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Command Line Editing

These are the main aspects of command line editing in MATLAB:

Basics of Command Line Editing

These are the basic features of command line editing in MATLAB:

>> Prompt.    The prompt (>>) indicates MATLAB is ready to accept commands from you.

Arrow and Control Keys.    Use these keys to help you edit in the command line.

Arrow Key
Control Key
Operation

Ctrl-p
Recall previous line.

Ctrl-n
Recall next line.

Ctrl-b
Move back one character.

Ctrl-f
Move forward one character.
ctrl-
Ctrl-r
Move right one word.
ctrl-
Ctrl-l
Move left one word.
home
Ctrl-a
Move to beginning of line.
end
Ctrl-e
Move to end of line.
esc
Ctrl-u
Clear line.
del
Ctrl-d
Delete character at cursor.
backspace
Ctrl-h
Delete character before cursor.

Ctrl-k
Delete (kill) to end of line.

Clearing the Window.    Use clc to clear the Command Window.

This does not clear the workspace, but only clears the view. After using clc, you still can use the up arrow key to see the history of the commands, one at a time.

Paging of Output.    Use more to control paging of output in the Command Window.

By default, more is off. When you set more on, a page (screenful) of output displays at one time. You then use:

Return
To advance to the next line
Space Bar
To advance to the next page
q
To stop displaying the output

Suppressing Output.    If you end a line with a semicolon, MATLAB performs the computation but does not display any output.

Long Command Lines.    If a statement does not fit on one line, use an ellipsis (three periods, ...), followed by Return or Enter to indicate that the statement continues on the next line.

For example,

Interrupting a Running Program.    Press Ctrl-c at any time to interrupt a running program.

On Windows platforms, you may have to wait until an executing built-in function or MEX-file has finished its operation.

On UNIX systems, program execution terminates immediately.

Controlling Numeric Format.    The format command controls the numeric format of the values displayed on the screen.

The command affects only how numbers are displayed, not how MATLAB computes or saves them. For more control over the output format, use sprintf and fprintf.

On Windows platforms, you can change the default format by selecting Preferences from the File menu, and selecting the desired format from the General tab.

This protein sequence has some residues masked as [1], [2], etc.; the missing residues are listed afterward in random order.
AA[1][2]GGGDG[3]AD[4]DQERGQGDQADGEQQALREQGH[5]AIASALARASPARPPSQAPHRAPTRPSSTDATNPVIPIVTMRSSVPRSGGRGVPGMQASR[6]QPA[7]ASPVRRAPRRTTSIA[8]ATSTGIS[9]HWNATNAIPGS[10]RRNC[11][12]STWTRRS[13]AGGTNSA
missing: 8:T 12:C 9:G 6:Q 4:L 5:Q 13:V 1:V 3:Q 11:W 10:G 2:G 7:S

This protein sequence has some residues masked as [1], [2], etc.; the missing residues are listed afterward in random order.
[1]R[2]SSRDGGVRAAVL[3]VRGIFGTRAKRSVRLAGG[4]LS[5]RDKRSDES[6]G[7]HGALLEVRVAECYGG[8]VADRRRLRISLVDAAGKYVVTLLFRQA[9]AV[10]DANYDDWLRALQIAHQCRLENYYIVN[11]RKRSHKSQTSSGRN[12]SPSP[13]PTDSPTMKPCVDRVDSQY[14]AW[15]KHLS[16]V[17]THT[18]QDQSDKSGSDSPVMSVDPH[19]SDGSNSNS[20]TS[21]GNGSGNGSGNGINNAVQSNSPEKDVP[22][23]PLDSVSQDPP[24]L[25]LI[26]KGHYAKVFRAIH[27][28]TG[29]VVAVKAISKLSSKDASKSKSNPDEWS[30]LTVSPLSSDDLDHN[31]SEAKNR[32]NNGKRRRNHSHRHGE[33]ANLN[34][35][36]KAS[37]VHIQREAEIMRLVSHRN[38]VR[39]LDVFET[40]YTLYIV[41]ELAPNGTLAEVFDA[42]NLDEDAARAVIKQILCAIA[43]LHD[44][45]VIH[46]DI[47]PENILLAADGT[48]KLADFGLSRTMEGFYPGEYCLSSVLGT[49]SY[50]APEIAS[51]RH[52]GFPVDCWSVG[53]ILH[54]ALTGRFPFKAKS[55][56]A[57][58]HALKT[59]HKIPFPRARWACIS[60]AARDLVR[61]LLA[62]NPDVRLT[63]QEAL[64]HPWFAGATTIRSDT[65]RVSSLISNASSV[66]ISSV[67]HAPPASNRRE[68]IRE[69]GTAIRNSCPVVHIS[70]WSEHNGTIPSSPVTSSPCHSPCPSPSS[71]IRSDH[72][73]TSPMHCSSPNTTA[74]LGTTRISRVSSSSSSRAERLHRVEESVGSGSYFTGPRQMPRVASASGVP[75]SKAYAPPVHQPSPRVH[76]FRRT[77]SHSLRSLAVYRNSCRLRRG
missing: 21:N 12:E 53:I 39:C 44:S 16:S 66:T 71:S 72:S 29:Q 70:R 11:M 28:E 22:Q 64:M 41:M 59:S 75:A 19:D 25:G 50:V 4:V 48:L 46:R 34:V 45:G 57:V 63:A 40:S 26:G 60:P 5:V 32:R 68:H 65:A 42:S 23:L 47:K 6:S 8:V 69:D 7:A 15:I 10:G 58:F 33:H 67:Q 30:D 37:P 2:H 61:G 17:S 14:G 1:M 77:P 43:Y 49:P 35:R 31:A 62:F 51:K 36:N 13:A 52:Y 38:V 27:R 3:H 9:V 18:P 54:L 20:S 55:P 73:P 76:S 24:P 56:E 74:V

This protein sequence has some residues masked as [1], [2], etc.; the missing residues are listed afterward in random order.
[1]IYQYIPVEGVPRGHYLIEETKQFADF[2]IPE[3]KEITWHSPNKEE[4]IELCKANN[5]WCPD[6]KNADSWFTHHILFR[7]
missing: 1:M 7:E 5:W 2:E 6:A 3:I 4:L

MATLAB Workspace

The MATLAB workspace contains a set of variables (named arrays) that you can manipulate from the MATLAB command line.

These are the topics for using the MATLAB workspace:

Viewing the Workspace.    Use the who and whos commands to see what is currently in the workspace.

Clearing the Workspace.    Use clear to delete all existing variables from the workspace.

Loading and Saving the Workspace.    MATLAB's save and load commands let you save the contents of the MATLAB workspace at any time during a session and then reload the data back into MATLAB during that session or a later one. load and save can also import and export text data files.

On Windows platforms, the save operation is also available by selecting Save Workspace As from the File menu. The load operation is also available by selecting Load Workspace from the File menu.

Search Path

These topics are for working with files and directory structures:

About the Search Path.    MATLAB uses a search path to find M-files. MATLAB's M-files are organized in directories or folders on your file system. Many of these directories of M-files are provided along with MATLAB, while others are available separately as toolboxes.

Search Path Rules.    If you enter the name foo at the MATLAB prompt, the MATLAB interpreter:

   1.
Looks for foo as a variable.
   2.
Checks for foo as a built-in function.
   3.
Looks in the current directory for a file named foo.m.
   4.
Searches the directories on the search path for foo.m.
If you have more than one function with the same name, only the first one in the search path order is found; other functions with the same name are considered to be shadowed and cannot be executed.

Viewing and Changing the Search Path.    Use these commands:

Default Search Path.    The default search path remembered between sessions is defined in the file pathdef.m in the directory named local on your system. pathdef executes automatically each time you start MATLAB.

On Windows platforms, you can directly edit pathdef.m with your text editor.

On UNIX workstations you may not have file system permission to edit pathdef.m. In this case, put path and addpath commands in your startup.m file to change your path defaults.

MATLAB also provides a Path Browser with a convenient interface for viewing and changing the search path. Use pathtool to start the Path Browser.

Files on the Search Path.    Use these commands to see and use files on the search path.

Current Directory.    MATLAB maintains a current directory for working with M-files and MAT-files.

On Windows platforms, the initial current directory is specified in the shortcut file you use to start MATLAB. Right-click on the shortcut file, and select Properties to change the default.

On UNIX systems, the initial current directory is the directory you are in on your UNIX file system when you invoke MATLAB.

Opening Files in MATLAB.    Use open to open files in MATLAB based on their extension as shown in the table below.

Name
Action
Figure file (*.fig)
Open figure in a figure window
M-file (name.m)
Open M-file name in Editor
Model (name.mdl)
Open model name in Simulink
P-file (name.p)
Open the corresponding M-file, name.m, if it exists, in the Editor
Variable
Open array name in the Array Editor (the array must be numeric); open calls openvar
Other extensions (name.custom)
Open name.custom by calling the helper function opencustom, where opencustom is a user-defined function.



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